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Italian tradition meets modernity


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Fratelli Beretta has more PDO (Protected Designation of Origin) and PGI (Protected Geographical Indication) certified products than any other company in the sector. To put this into perspective, there are approximately 1,000 PDO and PGI certified food products in Europe, of which 250 are made in Italy. Of these, 40 are cured meat products, and 20 of those are produced by Fratelli Beretta – an impressive achievement.

“PDO and PGI certification is particularly important for the export market,” explains Marketing Director Enrico Farina. “Italy itself has so many regional specialties. Many of them are really only known in their area of origin, so the certification is less important. However, in other countries there is huge interest in Italian PDO and PGI products.”

The family-owned company, which celebrated its 200th anniversary in 2012, currently exports around one third of its produce, a large percentage of which goes to the UK, where Fratelli Beretta has a long-standing partnership with the Tesco supermarket chain. Switzerland, Germany, Scandinavia and Luxembourg are also key markets, and more recently, the company has expanded its horizons to South America and Brazil.

Headquartered in the Lombardy region of northern Italy, the firm has 18 production locations in Italy. “The unusually high number of production units around Italy is necessary for the regional specialties because Parma ham, for example, may only be produced in Parma,” Mr. Farina points out. “Food and hygiene standards around the world vary too. For example, the US will only import goods with a very long minimum maturity date. For this reason we have established two production plants in the US which operate to US food industry standards, and we have joint ventures in China for the same reason.”

The company has a wide portfolio of cured meat products which are sold under eight different brand names. Beretta is a well-known historic brand within Italy, while Wuber is the trademark of the company’s sausage products. At the heart of the product range are cut meats which are packaged for self-service in supermarkets.

The best sellers in the export market are Parma and San Daniele hams. While the PDO and PGI certifications are a significant selling point for Fratelli Beretta’s products, they are certainly not the only factor that sets the company apart from its competitors.

“The fact that we have so many production units makes us extremely flexible when it comes to meeting customer requirements,” notes Mr. Farina. “We can personalize products in accordance with their needs. We supply for private labels, although our focus remains on our own brands. We are also constantly developing new products or new ways of presenting our goods.”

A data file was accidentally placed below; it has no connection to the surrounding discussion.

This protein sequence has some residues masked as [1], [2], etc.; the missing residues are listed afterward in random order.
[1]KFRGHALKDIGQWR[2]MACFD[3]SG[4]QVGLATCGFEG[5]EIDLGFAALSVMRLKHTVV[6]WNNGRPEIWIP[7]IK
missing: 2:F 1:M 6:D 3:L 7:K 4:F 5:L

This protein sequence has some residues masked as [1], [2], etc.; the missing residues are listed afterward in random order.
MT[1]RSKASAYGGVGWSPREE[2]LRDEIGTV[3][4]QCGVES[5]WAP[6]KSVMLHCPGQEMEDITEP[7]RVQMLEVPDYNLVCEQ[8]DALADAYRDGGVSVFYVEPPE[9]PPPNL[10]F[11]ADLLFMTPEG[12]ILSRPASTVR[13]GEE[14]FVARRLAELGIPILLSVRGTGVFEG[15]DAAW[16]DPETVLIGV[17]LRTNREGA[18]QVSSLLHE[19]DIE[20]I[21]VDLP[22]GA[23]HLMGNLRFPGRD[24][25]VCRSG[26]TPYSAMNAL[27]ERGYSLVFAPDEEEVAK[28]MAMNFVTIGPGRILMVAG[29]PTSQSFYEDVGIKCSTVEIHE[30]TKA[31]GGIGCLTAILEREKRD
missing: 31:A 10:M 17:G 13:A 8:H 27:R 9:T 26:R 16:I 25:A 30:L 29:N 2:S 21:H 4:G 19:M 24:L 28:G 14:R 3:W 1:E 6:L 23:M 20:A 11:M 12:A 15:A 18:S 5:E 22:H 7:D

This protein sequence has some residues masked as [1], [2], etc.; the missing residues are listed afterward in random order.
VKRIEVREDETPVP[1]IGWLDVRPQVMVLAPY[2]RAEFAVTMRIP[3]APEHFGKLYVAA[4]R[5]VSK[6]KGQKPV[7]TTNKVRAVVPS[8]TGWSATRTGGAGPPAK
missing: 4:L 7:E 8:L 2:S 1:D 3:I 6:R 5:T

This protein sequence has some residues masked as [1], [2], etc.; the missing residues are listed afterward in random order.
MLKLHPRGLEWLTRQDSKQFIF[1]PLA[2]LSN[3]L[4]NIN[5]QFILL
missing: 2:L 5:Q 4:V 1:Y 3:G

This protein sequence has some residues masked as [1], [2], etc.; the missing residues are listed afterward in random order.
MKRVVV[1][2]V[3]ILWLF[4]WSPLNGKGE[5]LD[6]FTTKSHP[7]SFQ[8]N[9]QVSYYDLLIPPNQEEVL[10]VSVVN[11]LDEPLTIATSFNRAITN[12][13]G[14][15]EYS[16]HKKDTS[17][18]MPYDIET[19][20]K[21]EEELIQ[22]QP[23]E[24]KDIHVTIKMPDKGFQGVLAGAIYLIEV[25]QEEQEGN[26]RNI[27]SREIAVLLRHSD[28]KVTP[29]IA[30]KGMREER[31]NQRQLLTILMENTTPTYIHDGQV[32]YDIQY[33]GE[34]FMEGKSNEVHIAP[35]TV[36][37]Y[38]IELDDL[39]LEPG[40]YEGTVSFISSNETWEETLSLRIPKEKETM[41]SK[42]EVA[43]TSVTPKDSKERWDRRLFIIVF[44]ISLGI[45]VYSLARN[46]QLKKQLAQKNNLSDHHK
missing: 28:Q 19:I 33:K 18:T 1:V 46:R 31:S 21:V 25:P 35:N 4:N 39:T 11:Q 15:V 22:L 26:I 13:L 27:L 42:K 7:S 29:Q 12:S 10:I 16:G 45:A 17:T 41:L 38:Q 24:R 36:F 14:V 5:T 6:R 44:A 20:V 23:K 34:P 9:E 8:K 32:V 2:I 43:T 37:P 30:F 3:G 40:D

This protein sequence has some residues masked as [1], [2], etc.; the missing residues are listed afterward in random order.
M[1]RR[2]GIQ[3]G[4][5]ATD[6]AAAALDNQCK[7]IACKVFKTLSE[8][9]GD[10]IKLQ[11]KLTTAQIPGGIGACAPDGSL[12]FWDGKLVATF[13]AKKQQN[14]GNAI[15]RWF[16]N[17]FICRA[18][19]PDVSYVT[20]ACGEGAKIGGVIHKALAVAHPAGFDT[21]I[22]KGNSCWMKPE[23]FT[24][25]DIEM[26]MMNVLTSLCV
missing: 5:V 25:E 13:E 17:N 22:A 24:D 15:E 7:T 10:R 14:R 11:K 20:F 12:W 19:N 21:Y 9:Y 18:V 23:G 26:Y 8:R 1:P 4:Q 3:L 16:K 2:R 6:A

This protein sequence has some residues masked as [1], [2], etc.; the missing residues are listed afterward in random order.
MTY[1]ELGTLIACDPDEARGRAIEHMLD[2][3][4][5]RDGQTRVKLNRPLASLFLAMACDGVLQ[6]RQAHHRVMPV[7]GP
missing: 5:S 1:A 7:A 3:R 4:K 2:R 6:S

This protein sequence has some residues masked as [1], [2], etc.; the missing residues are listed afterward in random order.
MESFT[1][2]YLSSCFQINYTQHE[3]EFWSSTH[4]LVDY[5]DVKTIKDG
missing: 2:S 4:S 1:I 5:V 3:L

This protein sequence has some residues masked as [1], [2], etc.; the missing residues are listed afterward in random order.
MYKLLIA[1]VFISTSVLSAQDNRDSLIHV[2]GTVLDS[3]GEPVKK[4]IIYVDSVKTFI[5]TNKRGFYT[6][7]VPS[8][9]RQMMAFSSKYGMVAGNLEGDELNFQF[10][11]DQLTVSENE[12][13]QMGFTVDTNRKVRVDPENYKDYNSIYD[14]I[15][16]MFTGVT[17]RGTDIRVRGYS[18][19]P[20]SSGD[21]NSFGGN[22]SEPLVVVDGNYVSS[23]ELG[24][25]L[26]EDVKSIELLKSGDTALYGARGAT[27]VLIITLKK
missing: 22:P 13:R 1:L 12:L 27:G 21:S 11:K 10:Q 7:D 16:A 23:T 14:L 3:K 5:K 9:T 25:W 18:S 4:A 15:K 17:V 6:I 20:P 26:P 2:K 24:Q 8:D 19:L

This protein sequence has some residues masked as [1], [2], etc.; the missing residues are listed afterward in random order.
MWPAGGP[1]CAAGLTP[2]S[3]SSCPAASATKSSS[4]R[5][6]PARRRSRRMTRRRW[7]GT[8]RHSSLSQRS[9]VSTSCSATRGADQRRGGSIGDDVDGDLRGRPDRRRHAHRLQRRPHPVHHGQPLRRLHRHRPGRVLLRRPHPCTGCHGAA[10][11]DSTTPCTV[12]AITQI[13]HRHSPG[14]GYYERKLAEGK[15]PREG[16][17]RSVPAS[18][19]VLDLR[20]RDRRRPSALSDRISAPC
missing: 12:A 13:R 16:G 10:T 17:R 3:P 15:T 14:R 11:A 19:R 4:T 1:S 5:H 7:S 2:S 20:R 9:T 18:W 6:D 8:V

Fratelli Beretta is well known for its mini-salami, which was introduced at the end of the 1990s. The company was also the first on the market with ham cubes, which eliminate much of the preparation work involved in dishes such as Spaghetti Carbonara.

More recently, it has started to offer top-quality cured meat in a sliced, pre-packaged format. The focus on high-quality meat also extends to another innovation, the Wuber-branded mini-sausage. “In Italy, this was traditionally a cheap product made from lower-quality ingredients,” admits the Marketing Director. “We make our mini-sausages from the best raw materials to a recipe developed by our head butcher. Our goal with this range of pre-packed, high-quality goods is to regain consumer trust in cured meat products, following the suggestion from the World Health Organization. We launched the range earlier this year, and early feedback is very positive.”

Another factor which distinguishes companies such as Fratelli Beretta from the competition is its work in animal welfare. “We have been focusing on this theme for over ten years,” continues Mr. Farina. “Not many companies do this yet, but customers are increasingly demanding it. The first was Tesco, but it is now also a hot topic in Switzerland and Scandinavia. They are beginning to demand more products made from ethically reared animals. Our goal for the next ten years is to dramatically increase the number of such products in our portfolio.”